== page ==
John and Anne Paulk were the public faces of the “ex-gay” movement. Married with children, they did the talk-show circuit (Oprah, Springer, 60 Minutes) asserting that Divine Intervention had “delivered” them from their “sexually deviant lifestyles.”

Then John Paulk was recognized and photographed inside a gay bar. Outed and disgraced, he left the movement and filed for divorce. John Paulk now lives as an openly gay man with his husband. As to Anne Paulk… We’ll circle back to her.

Directed by Kristine Stolakis, Pray Away, a new documentary on Netflix, tells the story of the Paulks and others, exposing the fraud of “Conversion Therapy” or CT, and its largest umbrella organization: Exodus International Ministries. Exodus offered to save people from AIDS and eternal damnation by curing them of their SSA (Same-Sex Attraction).

For an Evangelical Christian, being gay or lesbian is simply unacceptable. It is an abomination, cursed by the Almighty. Wanting to “get right with God,” thousands of faithful flock to these programs. At their height in 2006, Exodus boasted of 400 chapters in 17 countries. Extensive interviews with a handful of its former leaders tell the story of Exodus’ rise and fall.

The premise of CT is that if someone suffers from SSA, something must have gone wrong in their lives. Maybe they were sexually abused or their parents just didn’t love them properly. There’s a lot of parent-blaming, guilt and shaming. However, the ship can be righted through a combination of talk-therapy, confession, prayer and -in some circles- exorcism. Mike Bussee, the founder of Exodus who later became its most outspoken critic, describes CT as “awful pseudo-psychology.”

One of the profiled survivors, Yvette Schneider expressed amazement that she ever bought into this mind-set. But at the time, she had just watched two close friends die of AIDS. Plagued by existential questions and needing a sense community, she went to church looking for answers.

Julie Rodgers, another survivor explains, “Ex-gay leaders are doing what they believe is the best thing for all of us. …I wish that they would listen to us and believe us when we say that we are so much healthier now that we are no longer a part of that.”

In 2013, Alan Chambers, the Director of Exodus, sat down with Mike Bussee and other ex-ex-gay folks on Our America with Lisa Ling. To his credit, Chambers really listened, taking in how much damage Exodus had done to people’s lives. Bussee implored Chambers to shut Exodus down. At the next Exodus conference, Chambers did just that. A decent man at heart, he just couldn’t go on hurting people.

Pray Away focuses on the deeply personal stories of a handful of former leaders who rebuilt their lives after they left the movement. In my opinion, Pray Away could have gone farther. They could have made more of the fact that CT has been unequivocally condemned by forty-six different medical and mental health associations. These include:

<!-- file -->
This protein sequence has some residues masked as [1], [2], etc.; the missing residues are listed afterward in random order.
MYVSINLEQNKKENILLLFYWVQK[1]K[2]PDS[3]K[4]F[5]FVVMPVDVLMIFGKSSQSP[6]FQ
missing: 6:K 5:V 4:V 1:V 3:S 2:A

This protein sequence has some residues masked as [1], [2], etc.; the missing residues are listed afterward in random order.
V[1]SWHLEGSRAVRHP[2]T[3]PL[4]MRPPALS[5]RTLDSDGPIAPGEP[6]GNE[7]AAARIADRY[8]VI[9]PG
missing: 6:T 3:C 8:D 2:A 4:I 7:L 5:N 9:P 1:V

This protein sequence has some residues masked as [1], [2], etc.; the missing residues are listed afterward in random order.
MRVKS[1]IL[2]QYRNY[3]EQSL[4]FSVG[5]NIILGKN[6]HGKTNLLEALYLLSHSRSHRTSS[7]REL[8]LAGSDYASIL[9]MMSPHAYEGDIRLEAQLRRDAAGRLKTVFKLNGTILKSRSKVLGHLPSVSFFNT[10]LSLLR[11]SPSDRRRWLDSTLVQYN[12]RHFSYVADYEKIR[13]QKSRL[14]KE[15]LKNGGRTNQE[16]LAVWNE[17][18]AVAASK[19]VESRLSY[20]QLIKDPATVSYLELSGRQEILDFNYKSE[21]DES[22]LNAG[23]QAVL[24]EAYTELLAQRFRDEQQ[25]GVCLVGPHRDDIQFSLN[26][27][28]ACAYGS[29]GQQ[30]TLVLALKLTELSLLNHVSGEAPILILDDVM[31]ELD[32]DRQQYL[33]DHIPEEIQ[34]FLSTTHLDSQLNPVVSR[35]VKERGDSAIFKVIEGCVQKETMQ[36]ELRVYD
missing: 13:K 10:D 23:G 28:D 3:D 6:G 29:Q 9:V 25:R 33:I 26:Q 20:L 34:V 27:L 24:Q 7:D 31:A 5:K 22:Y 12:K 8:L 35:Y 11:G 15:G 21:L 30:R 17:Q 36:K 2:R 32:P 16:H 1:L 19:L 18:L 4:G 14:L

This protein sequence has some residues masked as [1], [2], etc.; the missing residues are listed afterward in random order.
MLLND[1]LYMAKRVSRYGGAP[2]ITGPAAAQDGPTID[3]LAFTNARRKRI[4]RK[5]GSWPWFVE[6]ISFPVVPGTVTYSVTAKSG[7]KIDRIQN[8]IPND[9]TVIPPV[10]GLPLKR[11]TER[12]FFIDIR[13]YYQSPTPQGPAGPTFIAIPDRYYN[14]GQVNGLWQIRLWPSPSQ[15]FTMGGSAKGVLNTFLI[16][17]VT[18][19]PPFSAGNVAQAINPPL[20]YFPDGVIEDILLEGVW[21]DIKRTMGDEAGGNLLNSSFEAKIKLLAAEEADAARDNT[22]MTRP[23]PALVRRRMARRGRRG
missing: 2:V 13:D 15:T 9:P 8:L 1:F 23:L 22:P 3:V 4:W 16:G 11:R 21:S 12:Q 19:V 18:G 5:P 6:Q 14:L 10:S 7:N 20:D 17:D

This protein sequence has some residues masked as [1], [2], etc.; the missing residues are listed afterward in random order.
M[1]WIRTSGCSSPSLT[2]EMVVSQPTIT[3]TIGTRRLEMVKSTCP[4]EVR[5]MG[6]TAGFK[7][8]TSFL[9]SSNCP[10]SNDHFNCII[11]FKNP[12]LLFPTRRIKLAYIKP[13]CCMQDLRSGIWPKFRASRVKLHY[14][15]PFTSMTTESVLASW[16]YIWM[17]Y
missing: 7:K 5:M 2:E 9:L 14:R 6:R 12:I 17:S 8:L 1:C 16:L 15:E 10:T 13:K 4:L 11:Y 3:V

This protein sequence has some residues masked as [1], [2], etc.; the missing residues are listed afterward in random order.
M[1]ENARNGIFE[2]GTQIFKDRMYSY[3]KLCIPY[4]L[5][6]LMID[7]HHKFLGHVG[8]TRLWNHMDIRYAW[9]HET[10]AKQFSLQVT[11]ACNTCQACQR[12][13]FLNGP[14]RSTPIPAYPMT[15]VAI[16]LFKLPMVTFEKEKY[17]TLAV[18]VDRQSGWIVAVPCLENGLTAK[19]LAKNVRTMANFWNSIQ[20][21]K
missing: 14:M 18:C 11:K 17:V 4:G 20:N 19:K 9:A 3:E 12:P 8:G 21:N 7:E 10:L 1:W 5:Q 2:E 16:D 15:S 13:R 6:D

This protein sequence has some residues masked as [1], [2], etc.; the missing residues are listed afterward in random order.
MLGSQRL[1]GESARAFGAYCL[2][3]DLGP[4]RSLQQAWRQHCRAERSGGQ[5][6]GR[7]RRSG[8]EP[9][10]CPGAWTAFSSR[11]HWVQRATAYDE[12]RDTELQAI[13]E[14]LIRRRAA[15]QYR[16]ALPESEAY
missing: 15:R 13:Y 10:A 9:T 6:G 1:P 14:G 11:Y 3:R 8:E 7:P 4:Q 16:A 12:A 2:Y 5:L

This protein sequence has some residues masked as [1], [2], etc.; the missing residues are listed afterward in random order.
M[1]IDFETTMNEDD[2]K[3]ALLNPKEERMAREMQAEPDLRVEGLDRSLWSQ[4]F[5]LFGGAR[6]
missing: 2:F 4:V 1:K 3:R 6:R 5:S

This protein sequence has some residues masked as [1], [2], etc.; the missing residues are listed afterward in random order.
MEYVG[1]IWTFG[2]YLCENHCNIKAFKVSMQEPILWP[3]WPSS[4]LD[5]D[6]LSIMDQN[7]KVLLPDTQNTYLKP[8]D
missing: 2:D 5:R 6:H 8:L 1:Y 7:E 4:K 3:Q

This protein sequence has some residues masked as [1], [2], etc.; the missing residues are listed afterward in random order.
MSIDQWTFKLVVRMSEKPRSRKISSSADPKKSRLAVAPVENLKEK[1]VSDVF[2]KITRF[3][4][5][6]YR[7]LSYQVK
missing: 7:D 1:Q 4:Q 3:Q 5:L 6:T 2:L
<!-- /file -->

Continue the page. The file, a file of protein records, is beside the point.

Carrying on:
• American Medical Assoc.
  • American Academy of Pediatrics
  • British Psychological Society
  • Canadian Psychiatric Assoc.
  • International Federation of Social Workers
  • Society for Adolescent Health & Medicine
  • UK Council for Psychotherapy…

You get the idea.

It is the collective assessment of professionals throughout the mental health field that efforts to change sexual orientation and gender identity lack any scientific merit and can actually be harmful to a person’s psyche.

Pray Away also could have featured some CT organizations that have been shut down by court order. Practicing therapy without a license is illegal. Moreover, they were offering services they simply could not deliver. The heavier-handed practitioners have gone to prison for child abuse and reckless endangerment of minors.

Lest we think this is just a Christian thing, JONAH (Jews Offering New Alternatives for Healing) was shut down in 2015 for Consumer Fraud. JONAH had mentally tortured their clients while make false promises. JIFGA (JONAH’s successor) is still appealing the $3.5 million settlement they were ordered to pay their victims.

Putting these critiques aside, I hope that Pray Away sparks meaningful conversations. I pray that it engenders greater empathy in conservative circles toward the LGBTQ+. It’s easy to dismiss the hateful vitriol when it’s not coming from your own. But the youth who grow up in these churches often contemplate suicide because they think that God and their own families cannot love them as they are.

While Exodus is no more, like the mythical Hydra, other, smaller organizations have sprung up in its place. Rising from the smashed head is the Restored Hope Network run by none other than Anne Paulk, who declined to be interviewed for the film.

One mini-head of the hydra is Freedom March whose leader, Jeffrey McCall claims to be a former trans-woman turned into a redeemed Christian man. McCall spends his days canvassing grocery stores and sharing his “personal testimony” with anyone who will listen. As to their claim of being “delivered” of their orientation: Girl, please. When these marchers get together, they are as flamboyantly “Yass, Queen!” as any gay posse at a drag show. At one of their events, the MC was sporting a bright red derby and a cheetah print shirt. You just can’t get any gayer than that.

The moral of the story seems to be that if you genuinely love someone, accept them for who they are. Praying to change them into who you think they should be is both cruel and a fool’s errand. Pray instead for a more open heart. Pray to overcome your own prejudice. Then shall you be blessed with more honest and loving relationships with those you hold dear. Amen.

Pray Away is streaming on Netflix. The trailer is available here

Republished from San Diego Jewish World